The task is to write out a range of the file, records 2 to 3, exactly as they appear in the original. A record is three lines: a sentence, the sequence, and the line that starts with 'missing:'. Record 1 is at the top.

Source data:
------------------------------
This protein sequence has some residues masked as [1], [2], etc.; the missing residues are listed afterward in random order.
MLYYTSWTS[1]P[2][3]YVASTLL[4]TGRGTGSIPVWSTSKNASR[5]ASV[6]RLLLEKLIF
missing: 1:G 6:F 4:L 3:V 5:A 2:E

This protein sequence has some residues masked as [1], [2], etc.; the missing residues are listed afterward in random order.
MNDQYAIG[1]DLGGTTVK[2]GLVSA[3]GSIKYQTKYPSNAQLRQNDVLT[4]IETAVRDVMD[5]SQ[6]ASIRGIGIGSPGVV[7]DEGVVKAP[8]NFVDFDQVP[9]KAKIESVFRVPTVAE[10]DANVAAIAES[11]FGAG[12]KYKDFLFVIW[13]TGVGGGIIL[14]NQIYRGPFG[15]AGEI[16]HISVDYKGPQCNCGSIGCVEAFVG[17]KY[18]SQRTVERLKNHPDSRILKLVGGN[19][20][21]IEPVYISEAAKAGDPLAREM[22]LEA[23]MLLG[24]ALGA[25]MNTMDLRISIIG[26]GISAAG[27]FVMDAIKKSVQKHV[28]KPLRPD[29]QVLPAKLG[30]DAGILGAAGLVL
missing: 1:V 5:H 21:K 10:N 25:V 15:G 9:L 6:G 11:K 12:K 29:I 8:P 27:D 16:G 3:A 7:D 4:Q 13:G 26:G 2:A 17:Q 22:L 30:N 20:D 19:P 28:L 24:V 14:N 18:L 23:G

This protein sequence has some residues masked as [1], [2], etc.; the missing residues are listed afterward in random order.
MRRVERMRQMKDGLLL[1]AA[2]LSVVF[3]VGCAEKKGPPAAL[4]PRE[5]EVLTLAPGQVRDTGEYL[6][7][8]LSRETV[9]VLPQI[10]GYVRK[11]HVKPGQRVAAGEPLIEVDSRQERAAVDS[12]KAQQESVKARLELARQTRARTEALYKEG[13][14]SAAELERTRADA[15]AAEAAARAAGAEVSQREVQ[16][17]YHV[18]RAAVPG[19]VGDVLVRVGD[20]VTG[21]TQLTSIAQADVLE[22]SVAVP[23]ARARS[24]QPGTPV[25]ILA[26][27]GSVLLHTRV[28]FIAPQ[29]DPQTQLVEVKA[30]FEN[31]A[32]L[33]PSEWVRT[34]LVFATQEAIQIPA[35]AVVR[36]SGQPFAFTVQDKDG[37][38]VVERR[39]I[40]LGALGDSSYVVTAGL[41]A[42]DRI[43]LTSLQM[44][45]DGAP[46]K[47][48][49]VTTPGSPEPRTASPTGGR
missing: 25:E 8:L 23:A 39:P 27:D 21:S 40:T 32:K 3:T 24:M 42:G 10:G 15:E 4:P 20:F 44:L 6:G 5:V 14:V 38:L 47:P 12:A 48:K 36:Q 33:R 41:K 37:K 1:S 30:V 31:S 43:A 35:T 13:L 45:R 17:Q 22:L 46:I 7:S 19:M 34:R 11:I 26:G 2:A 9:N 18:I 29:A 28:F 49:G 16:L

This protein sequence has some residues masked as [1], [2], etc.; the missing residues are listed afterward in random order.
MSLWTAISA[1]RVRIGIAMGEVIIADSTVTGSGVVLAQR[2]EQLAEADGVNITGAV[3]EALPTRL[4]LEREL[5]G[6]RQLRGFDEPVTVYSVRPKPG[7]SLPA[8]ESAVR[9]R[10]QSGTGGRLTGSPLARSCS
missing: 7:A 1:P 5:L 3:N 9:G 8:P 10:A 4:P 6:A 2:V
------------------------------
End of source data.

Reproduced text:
This protein sequence has some residues masked as [1], [2], etc.; the missing residues are listed afterward in random order.
MNDQYAIG[1]DLGGTTVK[2]GLVSA[3]GSIKYQTKYPSNAQLRQNDVLT[4]IETAVRDVMD[5]SQ[6]ASIRGIGIGSPGVV[7]DEGVVKAP[8]NFVDFDQVP[9]KAKIESVFRVPTVAE[10]DANVAAIAES[11]FGAG[12]KYKDFLFVIW[13]TGVGGGIIL[14]NQIYRGPFG[15]AGEI[16]HISVDYKGPQCNCGSIGCVEAFVG[17]KY[18]SQRTVERLKNHPDSRILKLVGGN[19][20][21]IEPVYISEAAKAGDPLAREM[22]LEA[23]MLLG[24]ALGA[25]MNTMDLRISIIG[26]GISAAG[27]FVMDAIKKSVQKHV[28]KPLRPD[29]QVLPAKLG[30]DAGILGAAGLVL
missing: 1:V 5:H 21:K 10:N 25:V 15:G 9:L 6:G 11:K 12:K 29:I 8:P 27:D 16:G 3:A 7:D 4:Q 13:G 26:G 2:A 17:Q 22:L 30:N 20:D 19:P 28:L 24:V 14:N 18:L 23:G

This protein sequence has some residues masked as [1], [2], etc.; the missing residues are listed afterward in random order.
MRRVERMRQMKDGLLL[1]AA[2]LSVVF[3]VGCAEKKGPPAAL[4]PRE[5]EVLTLAPGQVRDTGEYL[6][7][8]LSRETV[9]VLPQI[10]GYVRK[11]HVKPGQRVAAGEPLIEVDSRQERAAVDS[12]KAQQESVKARLELARQTRARTEALYKEG[13][14]SAAELERTRADA[15]AAEAAARAAGAEVSQREVQ[16][17]YHV[18]RAAVPG[19]VGDVLVRVGD[20]VTG[21]TQLTSIAQADVLE[22]SVAVP[23]ARARS[24]QPGTPV[25]ILA[26][27]GSVLLHTRV[28]FIAPQ[29]DPQTQLVEVKA[30]FEN[31]A[32]L[33]PSEWVRT[34]LVFATQEAIQIPA[35]AVVR[36]SGQPFAFTVQDKDG[37][38]VVERR[39]I[40]LGALGDSSYVVTAGL[41]A[42]DRI[43]LTSLQM[44][45]DGAP[46]K[47][48][49]VTTPGSPEPRTASPTGGR
missing: 25:E 8:L 23:A 39:P 27:D 21:S 40:T 32:K 3:T 24:M 42:G 10:G 15:E 4:P 20:F 44:L 6:G 5:V 14:V 38:L 47:P 12:A 48:K 36:Q 33:R 41:K 37:K 1:S 30:V 31:S 43:A 35:T 13:L 45:R 17:Q 22:L 46:I 7:S 19:M 34:R 11:I 26:G 2:A 9:N 18:I 29:A 28:F 49:G 16:L